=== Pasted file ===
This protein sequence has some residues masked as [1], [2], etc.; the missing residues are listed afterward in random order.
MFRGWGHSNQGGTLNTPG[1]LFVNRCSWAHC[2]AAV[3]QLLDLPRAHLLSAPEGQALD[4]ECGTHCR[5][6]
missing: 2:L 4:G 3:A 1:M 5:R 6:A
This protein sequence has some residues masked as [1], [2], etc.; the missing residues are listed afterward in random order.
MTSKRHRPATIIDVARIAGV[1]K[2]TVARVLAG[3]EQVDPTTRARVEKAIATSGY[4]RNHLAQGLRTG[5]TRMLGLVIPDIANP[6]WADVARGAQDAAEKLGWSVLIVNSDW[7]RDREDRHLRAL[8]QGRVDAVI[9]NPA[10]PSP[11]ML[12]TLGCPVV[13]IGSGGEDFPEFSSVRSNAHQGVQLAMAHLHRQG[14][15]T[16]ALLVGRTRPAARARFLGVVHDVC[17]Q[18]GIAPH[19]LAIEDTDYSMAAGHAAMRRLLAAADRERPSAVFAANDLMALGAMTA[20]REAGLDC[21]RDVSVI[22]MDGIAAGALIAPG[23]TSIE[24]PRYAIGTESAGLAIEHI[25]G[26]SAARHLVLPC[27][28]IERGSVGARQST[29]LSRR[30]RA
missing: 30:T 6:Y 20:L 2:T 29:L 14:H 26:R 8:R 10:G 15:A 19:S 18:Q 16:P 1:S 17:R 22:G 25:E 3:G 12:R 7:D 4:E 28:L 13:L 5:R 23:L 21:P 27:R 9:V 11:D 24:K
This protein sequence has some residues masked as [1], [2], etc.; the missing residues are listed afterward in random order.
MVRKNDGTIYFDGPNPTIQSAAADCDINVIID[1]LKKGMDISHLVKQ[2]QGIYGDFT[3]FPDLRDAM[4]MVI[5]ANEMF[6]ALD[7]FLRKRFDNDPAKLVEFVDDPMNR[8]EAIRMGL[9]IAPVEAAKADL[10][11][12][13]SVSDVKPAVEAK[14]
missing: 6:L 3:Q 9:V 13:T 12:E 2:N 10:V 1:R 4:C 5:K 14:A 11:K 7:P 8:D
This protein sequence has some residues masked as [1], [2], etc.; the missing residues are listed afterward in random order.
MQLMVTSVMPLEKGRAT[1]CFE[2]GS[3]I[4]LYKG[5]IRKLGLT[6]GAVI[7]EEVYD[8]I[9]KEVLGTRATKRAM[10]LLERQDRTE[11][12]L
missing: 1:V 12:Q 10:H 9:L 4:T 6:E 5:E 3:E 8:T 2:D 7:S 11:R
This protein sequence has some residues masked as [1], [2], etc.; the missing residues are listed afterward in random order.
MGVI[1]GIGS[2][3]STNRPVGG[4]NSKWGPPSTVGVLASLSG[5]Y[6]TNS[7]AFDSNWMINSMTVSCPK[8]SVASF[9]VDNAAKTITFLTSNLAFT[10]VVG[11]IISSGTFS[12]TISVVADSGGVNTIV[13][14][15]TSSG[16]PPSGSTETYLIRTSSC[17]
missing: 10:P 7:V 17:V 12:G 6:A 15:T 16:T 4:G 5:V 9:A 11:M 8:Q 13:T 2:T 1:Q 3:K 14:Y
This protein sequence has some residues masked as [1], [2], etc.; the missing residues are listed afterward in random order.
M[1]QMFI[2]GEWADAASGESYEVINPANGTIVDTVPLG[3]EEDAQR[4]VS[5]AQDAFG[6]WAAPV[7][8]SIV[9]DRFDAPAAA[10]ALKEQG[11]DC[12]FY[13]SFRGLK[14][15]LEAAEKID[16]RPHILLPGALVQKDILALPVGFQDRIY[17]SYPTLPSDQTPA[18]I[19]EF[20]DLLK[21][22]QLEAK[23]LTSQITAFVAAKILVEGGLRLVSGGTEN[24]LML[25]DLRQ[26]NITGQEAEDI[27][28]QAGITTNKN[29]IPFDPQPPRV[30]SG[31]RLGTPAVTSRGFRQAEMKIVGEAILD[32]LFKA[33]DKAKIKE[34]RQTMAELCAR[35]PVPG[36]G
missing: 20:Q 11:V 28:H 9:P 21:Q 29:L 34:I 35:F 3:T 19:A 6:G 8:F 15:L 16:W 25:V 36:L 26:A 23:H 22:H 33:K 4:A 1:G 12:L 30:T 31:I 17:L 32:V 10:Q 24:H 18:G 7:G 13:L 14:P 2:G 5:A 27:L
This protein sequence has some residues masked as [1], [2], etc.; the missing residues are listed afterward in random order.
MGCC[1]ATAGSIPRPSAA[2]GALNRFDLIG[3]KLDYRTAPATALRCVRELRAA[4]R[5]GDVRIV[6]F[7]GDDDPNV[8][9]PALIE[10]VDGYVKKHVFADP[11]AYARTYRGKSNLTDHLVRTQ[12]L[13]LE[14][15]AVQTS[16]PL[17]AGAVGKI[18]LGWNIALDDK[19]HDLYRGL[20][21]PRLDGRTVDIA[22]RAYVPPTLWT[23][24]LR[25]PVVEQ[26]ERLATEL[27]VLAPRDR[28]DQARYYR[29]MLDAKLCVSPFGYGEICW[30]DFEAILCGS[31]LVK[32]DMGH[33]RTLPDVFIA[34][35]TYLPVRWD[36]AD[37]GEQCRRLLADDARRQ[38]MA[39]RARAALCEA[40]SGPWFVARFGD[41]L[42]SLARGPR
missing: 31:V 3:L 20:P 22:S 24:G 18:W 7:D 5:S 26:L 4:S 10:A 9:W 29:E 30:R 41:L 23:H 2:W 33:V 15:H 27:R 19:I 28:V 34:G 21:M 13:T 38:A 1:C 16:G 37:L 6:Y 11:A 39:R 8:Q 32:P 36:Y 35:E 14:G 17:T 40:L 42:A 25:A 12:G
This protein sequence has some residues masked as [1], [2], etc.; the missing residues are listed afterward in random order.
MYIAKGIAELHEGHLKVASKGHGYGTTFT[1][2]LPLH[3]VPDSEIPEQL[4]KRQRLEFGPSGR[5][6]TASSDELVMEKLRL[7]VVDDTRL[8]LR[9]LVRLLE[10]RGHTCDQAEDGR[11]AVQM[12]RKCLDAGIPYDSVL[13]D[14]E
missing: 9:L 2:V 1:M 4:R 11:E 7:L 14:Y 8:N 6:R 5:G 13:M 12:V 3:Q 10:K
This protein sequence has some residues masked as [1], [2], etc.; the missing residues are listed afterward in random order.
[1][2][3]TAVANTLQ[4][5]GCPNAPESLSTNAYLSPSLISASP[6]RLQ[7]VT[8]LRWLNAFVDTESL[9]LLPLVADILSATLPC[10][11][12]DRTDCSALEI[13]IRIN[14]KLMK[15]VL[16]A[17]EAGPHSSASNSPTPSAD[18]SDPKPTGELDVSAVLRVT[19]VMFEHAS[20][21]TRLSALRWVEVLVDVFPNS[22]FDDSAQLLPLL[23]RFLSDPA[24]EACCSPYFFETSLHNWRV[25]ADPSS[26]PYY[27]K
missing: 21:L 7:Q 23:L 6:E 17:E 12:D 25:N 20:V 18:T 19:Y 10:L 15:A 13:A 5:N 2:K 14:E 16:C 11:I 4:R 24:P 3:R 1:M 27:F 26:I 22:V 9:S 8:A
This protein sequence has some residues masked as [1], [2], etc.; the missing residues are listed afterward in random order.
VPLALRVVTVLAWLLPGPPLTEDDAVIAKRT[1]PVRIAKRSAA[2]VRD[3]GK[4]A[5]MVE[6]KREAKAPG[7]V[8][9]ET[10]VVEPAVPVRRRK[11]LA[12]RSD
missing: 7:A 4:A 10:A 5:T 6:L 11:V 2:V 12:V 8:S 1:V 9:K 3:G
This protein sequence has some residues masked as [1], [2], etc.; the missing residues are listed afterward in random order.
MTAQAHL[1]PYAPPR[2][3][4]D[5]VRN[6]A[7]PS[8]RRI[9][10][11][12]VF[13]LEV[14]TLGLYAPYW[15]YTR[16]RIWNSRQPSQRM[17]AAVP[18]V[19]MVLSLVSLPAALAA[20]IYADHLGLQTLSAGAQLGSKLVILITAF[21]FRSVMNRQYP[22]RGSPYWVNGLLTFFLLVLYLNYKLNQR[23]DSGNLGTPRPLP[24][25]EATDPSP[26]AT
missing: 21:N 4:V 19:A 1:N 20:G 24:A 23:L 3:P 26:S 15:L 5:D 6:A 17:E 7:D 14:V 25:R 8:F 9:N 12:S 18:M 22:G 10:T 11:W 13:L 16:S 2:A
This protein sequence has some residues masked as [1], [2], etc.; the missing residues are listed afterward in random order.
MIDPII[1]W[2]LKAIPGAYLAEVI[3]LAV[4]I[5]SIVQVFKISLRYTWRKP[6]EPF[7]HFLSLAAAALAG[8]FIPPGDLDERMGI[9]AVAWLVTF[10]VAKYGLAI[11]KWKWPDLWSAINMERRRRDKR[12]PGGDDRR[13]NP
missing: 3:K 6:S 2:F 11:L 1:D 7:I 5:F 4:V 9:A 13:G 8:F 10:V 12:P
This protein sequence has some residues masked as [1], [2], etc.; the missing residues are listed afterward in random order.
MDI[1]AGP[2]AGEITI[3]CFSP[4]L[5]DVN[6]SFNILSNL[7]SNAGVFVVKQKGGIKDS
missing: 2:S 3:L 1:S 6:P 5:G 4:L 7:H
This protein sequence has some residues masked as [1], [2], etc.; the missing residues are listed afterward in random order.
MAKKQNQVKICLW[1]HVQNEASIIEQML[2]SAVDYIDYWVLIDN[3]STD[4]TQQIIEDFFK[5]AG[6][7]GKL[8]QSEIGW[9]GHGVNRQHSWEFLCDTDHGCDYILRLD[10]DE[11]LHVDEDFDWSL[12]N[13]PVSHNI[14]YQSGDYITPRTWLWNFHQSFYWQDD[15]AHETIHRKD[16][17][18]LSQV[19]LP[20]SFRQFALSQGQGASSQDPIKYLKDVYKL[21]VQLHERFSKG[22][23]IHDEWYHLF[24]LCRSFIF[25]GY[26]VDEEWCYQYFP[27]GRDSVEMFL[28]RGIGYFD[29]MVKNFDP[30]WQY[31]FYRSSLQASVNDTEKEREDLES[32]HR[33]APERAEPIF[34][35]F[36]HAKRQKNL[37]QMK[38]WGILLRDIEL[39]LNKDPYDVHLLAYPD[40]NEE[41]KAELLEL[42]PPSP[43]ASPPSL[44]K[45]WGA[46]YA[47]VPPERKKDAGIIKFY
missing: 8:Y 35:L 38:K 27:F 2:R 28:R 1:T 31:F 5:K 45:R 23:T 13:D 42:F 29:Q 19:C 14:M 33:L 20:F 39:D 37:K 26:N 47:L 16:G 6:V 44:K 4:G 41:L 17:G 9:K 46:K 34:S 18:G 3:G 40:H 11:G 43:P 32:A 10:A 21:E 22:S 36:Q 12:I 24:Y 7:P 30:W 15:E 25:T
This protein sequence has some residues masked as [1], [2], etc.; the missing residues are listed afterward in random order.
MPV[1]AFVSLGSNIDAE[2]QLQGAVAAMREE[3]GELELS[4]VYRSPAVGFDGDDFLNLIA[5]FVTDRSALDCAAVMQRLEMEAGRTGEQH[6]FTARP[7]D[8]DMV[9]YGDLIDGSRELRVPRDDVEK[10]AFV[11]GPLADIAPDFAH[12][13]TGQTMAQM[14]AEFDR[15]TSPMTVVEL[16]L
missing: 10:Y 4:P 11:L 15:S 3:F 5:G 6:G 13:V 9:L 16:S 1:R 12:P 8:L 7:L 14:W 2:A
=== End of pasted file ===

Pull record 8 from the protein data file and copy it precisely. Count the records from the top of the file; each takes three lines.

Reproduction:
This protein sequence has some residues masked as [1], [2], etc.; the missing residues are listed afterward in random order.
MYIAKGIAELHEGHLKVASKGHGYGTTFT[1][2]LPLH[3]VPDSEIPEQL[4]KRQRLEFGPSGR[5][6]TASSDELVMEKLRL[7]VVDDTRL[8]LR[9]LVRLLE[10]RGHTCDQAEDGR[11]AVQM[12]RKCLDAGIPYDSVL[13]D[14]E
missing: 9:L 2:V 1:M 4:R 11:E 7:L 14:Y 8:N 6:R 5:G 13:M 12:V 3:Q 10:K